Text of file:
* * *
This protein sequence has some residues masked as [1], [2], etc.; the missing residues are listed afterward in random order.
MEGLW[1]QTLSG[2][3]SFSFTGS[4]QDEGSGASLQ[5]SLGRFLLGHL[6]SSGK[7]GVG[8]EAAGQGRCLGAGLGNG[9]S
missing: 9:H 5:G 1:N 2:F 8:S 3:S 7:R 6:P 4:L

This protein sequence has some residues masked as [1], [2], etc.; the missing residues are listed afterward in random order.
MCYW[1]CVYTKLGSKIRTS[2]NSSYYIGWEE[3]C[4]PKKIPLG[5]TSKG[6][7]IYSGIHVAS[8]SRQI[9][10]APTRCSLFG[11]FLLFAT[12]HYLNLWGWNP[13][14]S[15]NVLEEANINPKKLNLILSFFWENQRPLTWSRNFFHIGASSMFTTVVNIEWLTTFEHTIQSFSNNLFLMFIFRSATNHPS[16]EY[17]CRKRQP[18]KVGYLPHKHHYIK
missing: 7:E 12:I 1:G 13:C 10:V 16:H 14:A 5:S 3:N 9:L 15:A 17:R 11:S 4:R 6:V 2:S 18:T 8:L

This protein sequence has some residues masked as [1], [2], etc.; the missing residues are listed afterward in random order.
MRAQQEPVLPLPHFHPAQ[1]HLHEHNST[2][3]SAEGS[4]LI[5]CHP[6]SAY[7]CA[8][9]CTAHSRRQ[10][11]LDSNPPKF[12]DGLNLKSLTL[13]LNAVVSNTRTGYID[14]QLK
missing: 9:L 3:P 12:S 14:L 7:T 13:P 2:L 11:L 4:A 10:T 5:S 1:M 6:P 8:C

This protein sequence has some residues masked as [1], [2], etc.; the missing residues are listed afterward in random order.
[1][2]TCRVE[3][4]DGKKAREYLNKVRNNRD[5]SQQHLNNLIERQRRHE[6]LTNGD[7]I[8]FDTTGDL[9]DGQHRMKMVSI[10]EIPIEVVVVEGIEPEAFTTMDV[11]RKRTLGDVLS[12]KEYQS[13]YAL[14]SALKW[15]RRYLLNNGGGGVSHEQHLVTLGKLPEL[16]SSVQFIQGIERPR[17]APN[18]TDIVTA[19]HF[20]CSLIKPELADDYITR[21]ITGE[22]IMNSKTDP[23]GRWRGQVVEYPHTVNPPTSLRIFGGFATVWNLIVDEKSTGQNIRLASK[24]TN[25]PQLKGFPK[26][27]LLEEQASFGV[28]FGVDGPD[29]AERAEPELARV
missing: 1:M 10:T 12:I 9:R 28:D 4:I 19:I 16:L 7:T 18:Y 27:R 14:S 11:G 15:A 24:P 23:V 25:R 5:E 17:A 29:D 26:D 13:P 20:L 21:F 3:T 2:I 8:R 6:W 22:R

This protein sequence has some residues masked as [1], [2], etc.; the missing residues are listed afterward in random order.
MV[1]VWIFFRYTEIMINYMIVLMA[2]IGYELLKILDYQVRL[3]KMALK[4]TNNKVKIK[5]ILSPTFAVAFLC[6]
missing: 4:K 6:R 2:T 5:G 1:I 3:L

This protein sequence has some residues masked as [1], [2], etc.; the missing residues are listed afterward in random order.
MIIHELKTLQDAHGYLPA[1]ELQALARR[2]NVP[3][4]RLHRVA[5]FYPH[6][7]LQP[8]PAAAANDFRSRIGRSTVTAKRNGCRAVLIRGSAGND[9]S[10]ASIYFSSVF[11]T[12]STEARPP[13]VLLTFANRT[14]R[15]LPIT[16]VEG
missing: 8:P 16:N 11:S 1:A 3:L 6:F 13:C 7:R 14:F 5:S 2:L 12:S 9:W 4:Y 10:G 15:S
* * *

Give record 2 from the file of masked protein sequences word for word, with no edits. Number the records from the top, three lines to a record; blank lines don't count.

This protein sequence has some residues masked as [1], [2], etc.; the missing residues are listed afterward in random order.
MCYW[1]CVYTKLGSKIRTS[2]NSSYYIGWEE[3]C[4]PKKIPLG[5]TSKG[6][7]IYSGIHVAS[8]SRQI[9][10]APTRCSLFG[11]FLLFAT[12]HYLNLWGWNP[13][14]S[15]NVLEEANINPKKLNLILSFFWENQRPLTWSRNFFHIGASSMFTTVVNIEWLTTFEHTIQSFSNNLFLMFIFRSATNHPS[16]EY[17]CRKRQP[18]KVGYLPHKHHYIK
missing: 7:E 12:I 1:G 13:C 10:V 16:H 14:A 5:S 3:N 9:L 15:A 17:R 11:S 4:R 6:V 2:S 18:T 8:L